More than perhaps any other world wine region, New York’s Finger Lakes witnessed a vast transformation over the past century, most of it recently. It now counts as one of North America’s best cool climate wine growing regions.
What is the History of Wine from the Finger Lakes?
Early on, in the late 19th century, a large and profitable New York wine industry developed based on American grape varieties, particularly for Kosher and sparkling wines. These grape vines could withstand the cold winters, unlike the European wine grape species Vitis vinifera.
Then, partly spurred by the advent of an epidemic of the parasite phylloxera, grape breeding techniques took great strides. This included breeding hybrid grape varieties, which result from breeding American grape species with vinifera. The point was usually to develop grapes acceptable for wine production that could also withstand cool climate conditions, like those in Upstate New York. They shared characteristics from both parents: wine quality and winter hardiness.
Thus, Finger Lakes vintners began growing hybrid grapes, focusing more on higher quality still wines. Everything started to change when a Ukrainian immigrant, Dr. Konstantin Frank, decided that European wine grapes could be successfully cultivated in the Finger Lakes, especially given the micro-climates available on the lakes’ banks. This included Cayuga, Keuka, and Seneca Lakes.
What is the Finger Lakes Wine Region Like?
Deeply carved by ancient glaciers, the Finger Lakes plunge fathoms, up to 650 feet in Seneca Lake. This makes for a great body of water, which stores heat in winter and cold in summer, moderating the surrounding temperatures. The lakes are also like “fingers,” running for miles, which provides lots of sloped terrain for planting vineyards, often with a great aspect for grape maturation. Dr. Frank’s pioneering efforts paid off and more and more small wineries were established. Many started with hybrid grapes but then switched to growing vinifera, especially white wine varieties Riesling and Gewurztraminer, but also cool tolerant red wine varieties like Cabernet Franc and Pinot Noir. Chardonnay has become well established as well.
There’s now about 11,000 acres of vineyards in the Finger Lakes AVA, which also has two nested AVAs. Advantages of planting near the lakes include good drainage and sun exposure, as well as a reduced risk of frost. The area is also home to Cornell University, one of the foremost viticulture and enology institutions in the world.
The Finger Lakes region is a captivating wine destination, with dozens of wineries open for tastings. The region has stunning scenery and the City of Ithaca, at one end of Cayuga Lake, offers numerous restaurants, hotels, inns, and shops. The Finger Lakes Wine Country Tourism Association says that wineries are open year-round, only closing for major holidays. “We suggest making a tasting reservation (many wineries have a reservation system on their website) to ensure the best experience at our wineries.”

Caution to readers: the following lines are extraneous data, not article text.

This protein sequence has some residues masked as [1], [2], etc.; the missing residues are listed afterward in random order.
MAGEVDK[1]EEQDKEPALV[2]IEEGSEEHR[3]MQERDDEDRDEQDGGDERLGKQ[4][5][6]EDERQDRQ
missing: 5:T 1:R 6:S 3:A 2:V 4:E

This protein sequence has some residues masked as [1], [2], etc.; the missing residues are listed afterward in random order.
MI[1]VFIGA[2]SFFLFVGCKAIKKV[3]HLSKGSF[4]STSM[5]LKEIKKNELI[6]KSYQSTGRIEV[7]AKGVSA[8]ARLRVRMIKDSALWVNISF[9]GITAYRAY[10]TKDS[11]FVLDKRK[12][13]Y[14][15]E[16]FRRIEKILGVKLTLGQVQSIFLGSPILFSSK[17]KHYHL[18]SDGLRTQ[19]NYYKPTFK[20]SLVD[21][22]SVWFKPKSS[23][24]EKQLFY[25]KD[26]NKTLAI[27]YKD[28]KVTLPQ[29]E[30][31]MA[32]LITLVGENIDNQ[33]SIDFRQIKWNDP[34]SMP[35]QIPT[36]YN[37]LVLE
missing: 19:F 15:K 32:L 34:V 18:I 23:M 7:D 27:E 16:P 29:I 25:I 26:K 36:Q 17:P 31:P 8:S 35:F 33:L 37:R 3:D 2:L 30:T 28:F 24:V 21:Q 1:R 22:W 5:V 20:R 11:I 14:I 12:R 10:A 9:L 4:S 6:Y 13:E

Fortunately, you can order wine online from Bottle Barn that includes Finger Lakes selections. In fact, this includes wines from Dr. Frank’s Vinifera Wine Cellars!
Forge Cellars, Seneca Lake
Forge Cellars represents the antithesis of big, industrial wine production. The winemaker uses spontaneous fermentation from indigenous yeasts. Fermentation occurs in tiny lots, so that the expression of the vineyard each year comes through in the final wine bottle. “When we talk about small batch and individualized fermentations, we really mean it — hundreds of separate, small French barriques from more than a dozen different vineyards, each with its own story and personality,” says Forge Cellars. This includes winemaking with low levels of Sulphur, fermenting Rieslings until the wine is “bone dry,” and the red wines are not fined or filtered.
Indigenous yeast fermentations mean very slow progress, which builds flavors and aromas. Bottling occurs in the summer. The whole point is for the wines to express local, Seneca Lake terroir. And you will find that in the 2019 Forge Cellars Classique Dry Riesling, which scored 91 points with Wine Spectator. The tasting notes say this Riesling exudes mustard flower, white peach, and chamomile notes in an overall “racy and vivid” white wine.
Bottle Barn has recently had two white wines from the pioneering winery of the region, which showcase the most suited verities. On Keuka Lake, Dr. Frank produced his first vinifera wines in the early 1960s, so they have had plenty of experience producing fabulous quality. The Dr. Konstantin Frank Gewürztraminer has seductive aromas of rose, apricots, and lychee. On the palate vibrant acidity matches honeysuckle, orange blossom, cardamom, and lychee flavors. The Dr. Konstantin Frank Dry Riesling, with around 12% alcohol, is almost tropical, harmonizing citrus aromas with the petrol stoniness typical of Riesling. This wine blends the produce of Seneca and Keuka Lakes. There’s a freshness backed by a rich body and in this age-worthy white wine.
We hope you enjoyed learning about New York wine, and the Finger Lakes AVA in particular. Check out other wine articles on the website! There’s always more to learn about wine!
By Charlie Leary